Sheriff questions account of how missing hiker survived for two weeks

Matt Mathers
Woman could not have survived on river water for two weeks, says Sgt Darrell Cashin (ABC 4)
Woman could not have survived on river water for two weeks, says Sgt Darrell Cashin (ABC 4)

A Utah sheriff's sergeant involved in the rescue of Holly Suzanne Courtier - a California hiker found in Zion National park almost two weeks after going missing - has questioned her family's account of how she disappeared and managed to stay alive with no food or water.

Ms Courtier, a 38-year-old resident of Woodland Hills, was found on 18 October - 11 days after she first went missing while on a "dream" hiking excursion. Her family say she went to Utah after losing her job as a nanny due to the coronavirus pandemic.

Ms Courtier's daughter said earlier this week that her mother hit her head early in the hike and decided to stay close to a river, thinking it was her best chance to say alive.

Sgt Darrell Cashin, who aided the rescue effort, has now questioned the family's story. He says that Ms Courtier departed California for Utah in the middle of the night without telling anyone.

Sgt Cashin, who works for the sheriff's search and rescue unit in Washington County, says Ms Couriter could not have survived by drinking river water.

"If she had been drinking that water, unless she had some really high immune system, she would've been very, very ill and probably unable to come out on her own," he told ABC 4.

"She either took a lot of water with her or had another clean water source that was near here, but the Virgin River is not that source."

Sgt Cashin's allegations come after Ms Courtier's family set up a GoFundMe page to help with pay the medical costs of treating her alleged head injury. On Thursday, the campaign had raised some $12,000.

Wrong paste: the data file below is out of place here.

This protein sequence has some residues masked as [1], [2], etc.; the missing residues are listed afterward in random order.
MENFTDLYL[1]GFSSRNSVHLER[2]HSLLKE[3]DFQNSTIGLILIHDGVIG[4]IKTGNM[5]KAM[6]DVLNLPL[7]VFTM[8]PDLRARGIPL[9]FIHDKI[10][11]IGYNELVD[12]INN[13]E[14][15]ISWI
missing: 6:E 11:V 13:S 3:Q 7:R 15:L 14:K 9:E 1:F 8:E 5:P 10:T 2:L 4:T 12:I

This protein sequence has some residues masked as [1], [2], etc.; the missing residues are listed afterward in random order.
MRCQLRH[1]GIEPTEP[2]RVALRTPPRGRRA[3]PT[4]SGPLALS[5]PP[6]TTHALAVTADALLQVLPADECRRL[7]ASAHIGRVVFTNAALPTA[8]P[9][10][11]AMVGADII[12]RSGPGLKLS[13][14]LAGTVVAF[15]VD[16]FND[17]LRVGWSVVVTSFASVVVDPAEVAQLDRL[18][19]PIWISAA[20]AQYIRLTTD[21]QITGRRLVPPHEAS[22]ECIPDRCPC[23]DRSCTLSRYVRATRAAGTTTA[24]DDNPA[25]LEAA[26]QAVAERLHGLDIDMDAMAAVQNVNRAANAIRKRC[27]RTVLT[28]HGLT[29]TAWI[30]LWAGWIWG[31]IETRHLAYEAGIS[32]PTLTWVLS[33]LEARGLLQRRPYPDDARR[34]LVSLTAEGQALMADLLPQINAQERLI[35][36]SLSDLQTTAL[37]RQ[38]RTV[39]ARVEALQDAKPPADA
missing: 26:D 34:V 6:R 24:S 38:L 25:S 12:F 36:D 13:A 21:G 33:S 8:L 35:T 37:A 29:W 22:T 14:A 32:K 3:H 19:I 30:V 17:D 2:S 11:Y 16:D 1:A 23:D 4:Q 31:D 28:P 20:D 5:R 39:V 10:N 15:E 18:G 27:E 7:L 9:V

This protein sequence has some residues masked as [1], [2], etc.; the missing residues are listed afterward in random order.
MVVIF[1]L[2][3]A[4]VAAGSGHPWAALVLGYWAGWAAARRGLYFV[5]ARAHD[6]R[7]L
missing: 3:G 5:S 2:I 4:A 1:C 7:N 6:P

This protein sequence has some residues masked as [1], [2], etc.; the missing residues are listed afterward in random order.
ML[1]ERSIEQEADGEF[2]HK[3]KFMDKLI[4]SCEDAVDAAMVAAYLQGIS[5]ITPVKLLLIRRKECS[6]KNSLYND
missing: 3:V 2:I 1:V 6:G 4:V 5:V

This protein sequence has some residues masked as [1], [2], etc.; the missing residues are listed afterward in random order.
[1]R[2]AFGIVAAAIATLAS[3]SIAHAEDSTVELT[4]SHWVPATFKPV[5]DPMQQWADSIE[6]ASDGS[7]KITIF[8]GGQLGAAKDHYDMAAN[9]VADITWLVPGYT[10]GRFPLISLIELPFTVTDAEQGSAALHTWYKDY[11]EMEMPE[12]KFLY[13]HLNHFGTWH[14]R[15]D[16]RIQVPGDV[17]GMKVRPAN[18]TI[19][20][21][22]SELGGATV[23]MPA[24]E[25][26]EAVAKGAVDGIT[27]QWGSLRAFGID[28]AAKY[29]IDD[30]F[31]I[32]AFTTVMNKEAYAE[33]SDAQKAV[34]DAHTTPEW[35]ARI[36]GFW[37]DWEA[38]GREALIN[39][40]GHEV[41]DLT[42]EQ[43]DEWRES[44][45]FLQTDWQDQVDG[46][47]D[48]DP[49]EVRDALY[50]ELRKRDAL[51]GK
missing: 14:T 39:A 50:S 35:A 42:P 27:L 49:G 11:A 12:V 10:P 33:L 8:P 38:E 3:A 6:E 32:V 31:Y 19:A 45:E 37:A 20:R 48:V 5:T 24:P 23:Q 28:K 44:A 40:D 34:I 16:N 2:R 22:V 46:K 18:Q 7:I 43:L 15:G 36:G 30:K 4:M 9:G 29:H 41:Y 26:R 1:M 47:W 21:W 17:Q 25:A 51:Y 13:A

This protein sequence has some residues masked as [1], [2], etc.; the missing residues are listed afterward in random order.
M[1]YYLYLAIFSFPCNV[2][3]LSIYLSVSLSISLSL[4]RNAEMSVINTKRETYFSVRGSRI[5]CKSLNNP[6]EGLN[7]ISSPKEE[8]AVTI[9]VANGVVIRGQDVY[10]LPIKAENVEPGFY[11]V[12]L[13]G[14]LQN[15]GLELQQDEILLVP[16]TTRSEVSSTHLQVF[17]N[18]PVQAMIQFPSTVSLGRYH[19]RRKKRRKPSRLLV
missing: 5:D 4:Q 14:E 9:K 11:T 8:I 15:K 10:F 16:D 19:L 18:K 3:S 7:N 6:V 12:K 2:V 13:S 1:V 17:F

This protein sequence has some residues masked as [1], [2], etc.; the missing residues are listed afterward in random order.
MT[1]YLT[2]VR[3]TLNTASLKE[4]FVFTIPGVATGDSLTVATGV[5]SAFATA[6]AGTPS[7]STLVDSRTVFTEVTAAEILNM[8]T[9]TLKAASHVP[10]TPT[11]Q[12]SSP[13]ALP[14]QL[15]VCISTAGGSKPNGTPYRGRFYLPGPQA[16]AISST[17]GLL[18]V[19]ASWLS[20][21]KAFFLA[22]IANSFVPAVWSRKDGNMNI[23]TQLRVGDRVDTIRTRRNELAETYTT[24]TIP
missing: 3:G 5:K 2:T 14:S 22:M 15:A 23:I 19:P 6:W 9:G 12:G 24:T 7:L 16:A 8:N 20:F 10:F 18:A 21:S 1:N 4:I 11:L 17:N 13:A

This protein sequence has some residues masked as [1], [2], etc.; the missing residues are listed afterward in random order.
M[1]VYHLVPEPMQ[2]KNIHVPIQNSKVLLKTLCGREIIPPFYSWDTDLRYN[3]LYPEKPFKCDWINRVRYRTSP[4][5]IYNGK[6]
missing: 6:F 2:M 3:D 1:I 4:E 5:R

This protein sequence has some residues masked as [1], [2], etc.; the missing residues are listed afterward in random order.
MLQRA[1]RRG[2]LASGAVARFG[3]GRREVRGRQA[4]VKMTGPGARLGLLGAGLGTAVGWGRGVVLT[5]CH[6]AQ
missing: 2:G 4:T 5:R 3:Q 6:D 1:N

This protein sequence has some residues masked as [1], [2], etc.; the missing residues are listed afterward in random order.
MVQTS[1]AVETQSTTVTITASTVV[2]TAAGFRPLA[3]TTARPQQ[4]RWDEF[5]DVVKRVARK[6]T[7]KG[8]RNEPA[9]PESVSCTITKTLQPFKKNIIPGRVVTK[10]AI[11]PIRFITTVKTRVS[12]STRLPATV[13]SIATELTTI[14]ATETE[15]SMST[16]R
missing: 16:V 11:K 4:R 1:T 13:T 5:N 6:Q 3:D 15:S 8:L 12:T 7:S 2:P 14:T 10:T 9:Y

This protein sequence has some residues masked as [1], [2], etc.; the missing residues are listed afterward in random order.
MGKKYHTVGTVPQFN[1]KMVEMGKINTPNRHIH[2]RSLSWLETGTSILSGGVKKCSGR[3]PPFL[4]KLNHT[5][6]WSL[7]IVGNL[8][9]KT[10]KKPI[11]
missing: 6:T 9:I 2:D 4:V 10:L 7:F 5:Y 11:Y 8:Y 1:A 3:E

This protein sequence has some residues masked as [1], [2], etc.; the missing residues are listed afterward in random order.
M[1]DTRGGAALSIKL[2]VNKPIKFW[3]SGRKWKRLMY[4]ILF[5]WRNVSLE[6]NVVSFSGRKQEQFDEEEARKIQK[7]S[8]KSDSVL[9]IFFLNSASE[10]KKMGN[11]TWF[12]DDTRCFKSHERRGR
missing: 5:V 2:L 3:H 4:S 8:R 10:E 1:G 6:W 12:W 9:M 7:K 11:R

Neither the park nor Ms Courtier's family said what kind of condition she was in when rangers found her on Sunday.

Sgt Cashin said the family's claims of a head injury did not appear to match up with the condition she had been found in.

He told St George News: "Was she that bad or was she not? If we had found somebody in that condition with that kind of severe head injury, we would have at minimum called for a transport agency to check her out.

"The fact that that didn't happen tells me that they did not find any significant injury to her that would've prompted them to do that."

"The statements that the family is giving and the statements that the park is giving don't add up," he added. "Those are the types of questions I think everybody has. I think the place where that question can be answered is with her."

Described as an experiencer hiker, Ms Courtier went missing on 6 October. She was last seen getting off a shuttle van near the Grotto area of the park, which leads to several of the park's hiking trails.

However, she did not get back for her return journey, which was scheduled for later that day. Park officials then launched a rescue operation after Kailey reported her mother missing.

With assistance from multiple agencies, the team used drones and a K-9 unit to locate Ms Courtier.

"[We] would like to thank Washington County Sheriff’s Office...the Grand Canyon National Park Emergency Service Team, Bryce Canyon National Park and Lake Mead National Recreation Area Park Rangers, and all the staff and volunteers that provided support for this search and rescue effort," Zional National Park said in a statement.

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